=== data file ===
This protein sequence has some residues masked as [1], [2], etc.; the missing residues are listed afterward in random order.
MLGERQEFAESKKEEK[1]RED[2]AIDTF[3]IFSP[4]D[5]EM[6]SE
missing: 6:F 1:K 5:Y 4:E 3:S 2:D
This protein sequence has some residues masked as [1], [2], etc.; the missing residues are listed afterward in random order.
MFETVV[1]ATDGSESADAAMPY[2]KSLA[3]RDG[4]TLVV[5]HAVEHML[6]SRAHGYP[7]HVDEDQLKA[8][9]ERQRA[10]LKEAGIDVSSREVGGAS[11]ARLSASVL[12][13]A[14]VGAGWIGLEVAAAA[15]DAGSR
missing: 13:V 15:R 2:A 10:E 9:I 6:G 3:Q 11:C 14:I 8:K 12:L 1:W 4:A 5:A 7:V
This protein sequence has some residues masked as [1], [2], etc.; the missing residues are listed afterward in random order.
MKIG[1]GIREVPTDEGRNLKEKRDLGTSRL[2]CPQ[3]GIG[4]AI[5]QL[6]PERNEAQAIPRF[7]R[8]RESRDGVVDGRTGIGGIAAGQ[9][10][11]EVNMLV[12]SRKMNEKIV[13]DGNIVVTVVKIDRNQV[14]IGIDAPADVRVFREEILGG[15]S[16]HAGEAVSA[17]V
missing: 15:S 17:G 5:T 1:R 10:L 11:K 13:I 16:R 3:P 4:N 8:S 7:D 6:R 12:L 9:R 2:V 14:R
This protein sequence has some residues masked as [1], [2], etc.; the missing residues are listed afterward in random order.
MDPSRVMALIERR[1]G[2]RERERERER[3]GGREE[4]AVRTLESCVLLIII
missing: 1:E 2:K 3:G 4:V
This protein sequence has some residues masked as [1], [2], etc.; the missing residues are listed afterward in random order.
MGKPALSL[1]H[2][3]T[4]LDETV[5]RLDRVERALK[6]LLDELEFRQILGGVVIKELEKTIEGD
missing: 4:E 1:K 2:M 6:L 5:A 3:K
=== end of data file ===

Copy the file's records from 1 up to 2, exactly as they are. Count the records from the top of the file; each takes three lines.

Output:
This protein sequence has some residues masked as [1], [2], etc.; the missing residues are listed afterward in random order.
MLGERQEFAESKKEEK[1]RED[2]AIDTF[3]IFSP[4]D[5]EM[6]SE
missing: 6:F 1:K 5:Y 4:E 3:S 2:D
This protein sequence has some residues masked as [1], [2], etc.; the missing residues are listed afterward in random order.
MFETVV[1]ATDGSESADAAMPY[2]KSLA[3]RDG[4]TLVV[5]HAVEHML[6]SRAHGYP[7]HVDEDQLKA[8][9]ERQRA[10]LKEAGIDVSSREVGGAS[11]ARLSASVL[12][13]A[14]VGAGWIGLEVAAAA[15]DAGSR
missing: 13:V 15:R 2:A 10:E 9:I 6:G 3:Q 11:C 14:I 8:K 12:L 1:W 4:A 5:A 7:V